How does GFCI go bad?

Discussion in 'Tutorials' started by WorthFlorida, May 25, 2019.

  1. WorthFlorida

    WorthFlorida The wife is still training me.

    Oct 28, 2009
    Orlando, Florida
    Here is one reason why you must check your GFCI around the home. I've had GFCI not want to trip with power still on and others just would not reset. This GFCI was from my son's pool timer housing. The problem was the pool light was not working because the transformer for the pool light was wired to the load side of the GFCI.

    It was correctly installed with a weather resistant outlet cover and had a gasket seal. I do not know if it was weather resistance (WR) unit that is now required by code. As you can see from the pictures a small amount of water entered it. There were no signs of water entering the enclosure other than a little rust inside the GFCI. I can only sumized that in Florida and most of the sun belt we get incredible downpours and along with high winds and a small amount of water entered and the circuit board fried. There could have been lightning strike nearby and help it to its demise. The damage was at the bottom of the outlet.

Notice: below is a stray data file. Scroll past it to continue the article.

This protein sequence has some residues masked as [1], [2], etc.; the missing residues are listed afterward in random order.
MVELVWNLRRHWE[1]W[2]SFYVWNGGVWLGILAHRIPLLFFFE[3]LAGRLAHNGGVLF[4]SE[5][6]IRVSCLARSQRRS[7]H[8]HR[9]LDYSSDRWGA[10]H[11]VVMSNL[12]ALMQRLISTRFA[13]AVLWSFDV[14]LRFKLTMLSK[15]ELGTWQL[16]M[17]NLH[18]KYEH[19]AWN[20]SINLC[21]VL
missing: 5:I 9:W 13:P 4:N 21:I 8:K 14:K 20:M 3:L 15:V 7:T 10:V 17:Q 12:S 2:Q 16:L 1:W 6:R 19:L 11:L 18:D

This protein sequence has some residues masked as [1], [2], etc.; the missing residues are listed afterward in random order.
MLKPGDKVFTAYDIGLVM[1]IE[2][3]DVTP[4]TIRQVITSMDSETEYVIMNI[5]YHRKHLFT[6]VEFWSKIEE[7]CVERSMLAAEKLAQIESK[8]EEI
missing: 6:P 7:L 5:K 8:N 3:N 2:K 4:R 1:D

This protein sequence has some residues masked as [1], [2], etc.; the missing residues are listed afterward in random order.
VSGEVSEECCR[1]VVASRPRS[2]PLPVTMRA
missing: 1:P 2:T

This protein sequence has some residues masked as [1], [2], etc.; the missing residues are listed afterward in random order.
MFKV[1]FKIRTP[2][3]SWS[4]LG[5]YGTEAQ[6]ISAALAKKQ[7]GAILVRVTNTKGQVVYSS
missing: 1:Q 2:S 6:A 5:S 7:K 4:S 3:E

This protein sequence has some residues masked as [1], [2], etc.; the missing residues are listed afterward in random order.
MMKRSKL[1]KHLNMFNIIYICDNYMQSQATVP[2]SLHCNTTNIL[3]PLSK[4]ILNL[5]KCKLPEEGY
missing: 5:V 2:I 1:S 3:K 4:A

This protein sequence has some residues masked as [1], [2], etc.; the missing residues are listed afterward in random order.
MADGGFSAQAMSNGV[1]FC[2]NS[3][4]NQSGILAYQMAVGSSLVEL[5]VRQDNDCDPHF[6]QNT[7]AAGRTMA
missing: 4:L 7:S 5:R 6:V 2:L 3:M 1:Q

Last edited: Apr 18, 2021
  2. Stuff

    Stuff Well-Known Member

    Mar 7, 2013
    Neat pics. Simple fact that GFCIs are known to fail. Per manufacturer they should be tested monthly so they are quite aware that these things aren't going to last.
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  4. jadnashua

    jadnashua Retired Defense Industry Engineer xxx

    Sep 2, 2004
    Retired Systems engineer for defense industry.
    New England
    Electronics don't last forever.

    I'm a big fan of a whole-house surge suppressor installed at the power panel. They won't protect you from everything, but they do help. Smaller surges act like a hatchet chopping down a tree...the first or second strike won't fell it, but, eventually, the tree falls.
    Stuff likes this.

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